Joined:
    Sep 14, 2003
    Oddometer:
    645
    Location:
    Desert Southwest
    It is apparent to me that the patience required to delve into this project may be exceeded by the patience required to put up with the "dialog" :lol3 that has occurred here at times.

    It's more patience than I have, and I have the patience of a Saint.

    No matter what my wife says. :D

    Good on you...

  17. Johnny Dakar

    Johnny Dakar Fuckin' Smartass

    Joined:
    Jan 11, 2006
    Oddometer:
    14,359
    Location:
    Just 3 Short Miles North of Baja
    What if you're riding in a buttload of rain, and it's consistently wet?

    And no, I haven't. Few other priorities above it on the "to buy" list.
  18. Babo

    Babo Been here awhile

    Joined:
    Mar 8, 2007
    Oddometer:
    253
    Location:
    Boston
    Is this the test you're referring to? In your garage?:lol3



  19. johnjen

    johnjen I've Been Resigned

    Joined:
    Nov 28, 2001
    Oddometer:
    16,250
    Location:
    Seattle
    Let me add a thought or two to this.
    One way to look at what these modifications are doing is they will shift the way the fuel injection system operates DURING ACCELERATION. These mods change the EFI's response from its 'stock' efficiency mode to a power mode of operation.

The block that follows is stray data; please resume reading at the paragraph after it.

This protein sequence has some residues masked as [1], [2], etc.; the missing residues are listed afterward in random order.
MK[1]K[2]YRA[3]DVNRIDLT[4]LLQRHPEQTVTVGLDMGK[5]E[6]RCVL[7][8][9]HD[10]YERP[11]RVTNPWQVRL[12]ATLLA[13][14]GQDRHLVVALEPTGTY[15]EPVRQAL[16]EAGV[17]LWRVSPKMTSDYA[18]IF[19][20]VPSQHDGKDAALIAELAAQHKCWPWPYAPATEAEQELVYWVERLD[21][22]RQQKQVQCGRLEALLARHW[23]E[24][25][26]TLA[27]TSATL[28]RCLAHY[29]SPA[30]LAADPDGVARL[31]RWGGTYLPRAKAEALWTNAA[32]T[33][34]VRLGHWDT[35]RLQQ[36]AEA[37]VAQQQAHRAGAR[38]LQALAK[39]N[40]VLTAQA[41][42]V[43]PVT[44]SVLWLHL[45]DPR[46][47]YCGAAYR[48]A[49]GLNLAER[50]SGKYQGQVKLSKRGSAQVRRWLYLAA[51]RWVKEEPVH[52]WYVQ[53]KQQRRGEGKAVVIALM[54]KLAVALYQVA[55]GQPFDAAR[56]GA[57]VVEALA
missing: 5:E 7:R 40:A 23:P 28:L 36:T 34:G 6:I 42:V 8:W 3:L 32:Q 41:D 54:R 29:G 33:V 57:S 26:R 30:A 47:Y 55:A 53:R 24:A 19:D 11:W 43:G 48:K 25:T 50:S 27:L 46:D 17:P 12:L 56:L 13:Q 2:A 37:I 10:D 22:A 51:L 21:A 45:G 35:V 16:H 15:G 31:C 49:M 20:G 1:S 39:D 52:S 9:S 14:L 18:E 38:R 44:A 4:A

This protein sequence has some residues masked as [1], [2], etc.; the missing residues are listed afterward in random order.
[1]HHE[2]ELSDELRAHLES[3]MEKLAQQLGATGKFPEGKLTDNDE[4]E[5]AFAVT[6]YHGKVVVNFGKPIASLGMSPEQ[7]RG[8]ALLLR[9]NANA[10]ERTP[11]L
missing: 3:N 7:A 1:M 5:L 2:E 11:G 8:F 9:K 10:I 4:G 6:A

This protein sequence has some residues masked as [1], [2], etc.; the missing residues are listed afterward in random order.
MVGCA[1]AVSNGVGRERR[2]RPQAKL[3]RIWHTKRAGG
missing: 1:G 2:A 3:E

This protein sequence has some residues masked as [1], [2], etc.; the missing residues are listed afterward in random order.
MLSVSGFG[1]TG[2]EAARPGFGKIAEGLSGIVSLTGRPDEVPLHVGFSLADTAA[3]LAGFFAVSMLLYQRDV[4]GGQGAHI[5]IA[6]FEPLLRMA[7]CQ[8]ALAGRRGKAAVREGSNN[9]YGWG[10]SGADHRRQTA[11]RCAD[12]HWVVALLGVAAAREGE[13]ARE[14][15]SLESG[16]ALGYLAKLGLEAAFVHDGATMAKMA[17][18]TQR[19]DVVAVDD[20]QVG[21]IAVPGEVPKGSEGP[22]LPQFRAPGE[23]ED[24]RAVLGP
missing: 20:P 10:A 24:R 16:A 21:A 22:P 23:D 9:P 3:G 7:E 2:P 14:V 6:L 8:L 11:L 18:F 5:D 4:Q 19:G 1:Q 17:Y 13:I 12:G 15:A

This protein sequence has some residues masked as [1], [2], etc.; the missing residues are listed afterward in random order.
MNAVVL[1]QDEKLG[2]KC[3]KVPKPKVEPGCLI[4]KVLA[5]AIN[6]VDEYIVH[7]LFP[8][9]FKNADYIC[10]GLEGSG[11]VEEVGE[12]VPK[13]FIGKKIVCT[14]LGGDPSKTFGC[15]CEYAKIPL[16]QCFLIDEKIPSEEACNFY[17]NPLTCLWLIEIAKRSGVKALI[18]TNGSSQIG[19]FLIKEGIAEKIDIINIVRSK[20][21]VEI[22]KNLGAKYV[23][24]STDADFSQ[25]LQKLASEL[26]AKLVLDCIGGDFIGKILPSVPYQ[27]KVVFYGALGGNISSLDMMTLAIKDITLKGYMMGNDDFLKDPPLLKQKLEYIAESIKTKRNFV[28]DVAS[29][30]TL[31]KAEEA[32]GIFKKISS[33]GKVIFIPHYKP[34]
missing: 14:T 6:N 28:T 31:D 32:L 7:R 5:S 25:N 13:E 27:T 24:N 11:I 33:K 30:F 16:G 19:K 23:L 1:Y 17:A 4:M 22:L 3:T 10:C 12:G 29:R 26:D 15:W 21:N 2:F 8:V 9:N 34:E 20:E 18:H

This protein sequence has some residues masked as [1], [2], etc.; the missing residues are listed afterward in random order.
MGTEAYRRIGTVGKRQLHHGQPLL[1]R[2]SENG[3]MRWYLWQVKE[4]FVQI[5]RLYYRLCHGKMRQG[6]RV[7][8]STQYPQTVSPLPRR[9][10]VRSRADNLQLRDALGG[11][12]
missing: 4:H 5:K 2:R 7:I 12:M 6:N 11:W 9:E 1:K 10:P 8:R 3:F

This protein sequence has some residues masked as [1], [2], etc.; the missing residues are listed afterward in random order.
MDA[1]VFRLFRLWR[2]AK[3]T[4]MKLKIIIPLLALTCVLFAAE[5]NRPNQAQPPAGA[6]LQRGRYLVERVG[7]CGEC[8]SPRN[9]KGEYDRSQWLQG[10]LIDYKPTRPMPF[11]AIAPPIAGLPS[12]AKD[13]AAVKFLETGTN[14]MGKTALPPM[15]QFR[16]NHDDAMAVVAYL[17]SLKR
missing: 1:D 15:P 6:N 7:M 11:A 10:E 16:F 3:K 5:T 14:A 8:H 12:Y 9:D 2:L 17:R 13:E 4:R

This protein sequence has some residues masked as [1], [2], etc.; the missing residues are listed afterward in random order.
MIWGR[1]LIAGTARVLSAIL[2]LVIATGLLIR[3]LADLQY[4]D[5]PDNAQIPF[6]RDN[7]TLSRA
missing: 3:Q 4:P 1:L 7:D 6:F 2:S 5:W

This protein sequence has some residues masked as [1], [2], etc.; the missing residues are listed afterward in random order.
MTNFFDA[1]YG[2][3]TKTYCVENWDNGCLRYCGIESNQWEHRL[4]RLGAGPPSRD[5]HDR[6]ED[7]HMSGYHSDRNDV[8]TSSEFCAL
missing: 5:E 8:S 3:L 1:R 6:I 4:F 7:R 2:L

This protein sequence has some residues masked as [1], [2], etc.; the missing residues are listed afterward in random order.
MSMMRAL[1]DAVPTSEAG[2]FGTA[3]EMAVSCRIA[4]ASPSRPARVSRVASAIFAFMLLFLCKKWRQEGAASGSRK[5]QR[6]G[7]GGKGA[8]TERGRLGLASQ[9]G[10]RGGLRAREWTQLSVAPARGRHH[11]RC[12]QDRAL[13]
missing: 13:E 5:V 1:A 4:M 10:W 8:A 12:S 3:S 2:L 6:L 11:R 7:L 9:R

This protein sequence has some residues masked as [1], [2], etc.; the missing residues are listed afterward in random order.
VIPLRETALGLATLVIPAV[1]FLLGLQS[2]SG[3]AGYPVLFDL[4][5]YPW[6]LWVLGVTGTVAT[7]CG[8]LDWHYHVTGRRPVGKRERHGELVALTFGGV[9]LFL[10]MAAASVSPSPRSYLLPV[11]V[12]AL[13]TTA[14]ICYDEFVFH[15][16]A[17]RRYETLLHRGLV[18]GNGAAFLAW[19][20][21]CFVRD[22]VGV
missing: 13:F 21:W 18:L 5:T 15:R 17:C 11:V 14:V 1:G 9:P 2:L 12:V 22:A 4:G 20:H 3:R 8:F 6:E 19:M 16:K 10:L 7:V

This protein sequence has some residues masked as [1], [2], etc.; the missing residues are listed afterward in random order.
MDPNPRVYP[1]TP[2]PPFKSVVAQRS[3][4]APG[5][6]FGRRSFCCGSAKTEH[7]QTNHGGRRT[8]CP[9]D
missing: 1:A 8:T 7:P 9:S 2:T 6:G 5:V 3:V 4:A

And what I have observed when this is achieved is, the fuel economy can actually increase because you don't need to use as much throttle to get the same rate of acceleration.

    This may seem counterintuitive but when the engine makes power as optimally as it is capable, then the overall efficiency ESPECIALLY DURING ACCELERATION is improved.

    And it should be noted that most of the time when we are running down the road (ie. touring) in a steady state condition, (aka closed loop operation) and not accelerating nor decelerating to any great extent these mods will have no effect.

    Now if you get overly enthusiastic with the go fast handle, then yes your mileage will be reduced, but that is true with or without these mods in place. Only with the mods, the fun factor is considerably enhanced. :evil

    As for the 'butt dyno' effect. Where you'll notice it is in the directness and immediacy of the response of the engine to throttle inputs. A good deal of vagueness and delay will be replaced with an immediate torque reaction from the engine.

    JJ
  20. johnjen

    johnjen I've Been Resigned

    Joined:
    Nov 28, 2001
    Oddometer:
    16,250
    Location:
    Seattle
    Actually if anything, having that remote sensor probe encased in metal will slow down the response. What with the added mass of the metal that would need to be cooled down after getting hot while at a stop light. So I'm not sure if that is a benefit or a hindrance at least in terms of the immediacy of response to ambient temp changes.

    JJ
Thread Status:
Not open for further replies.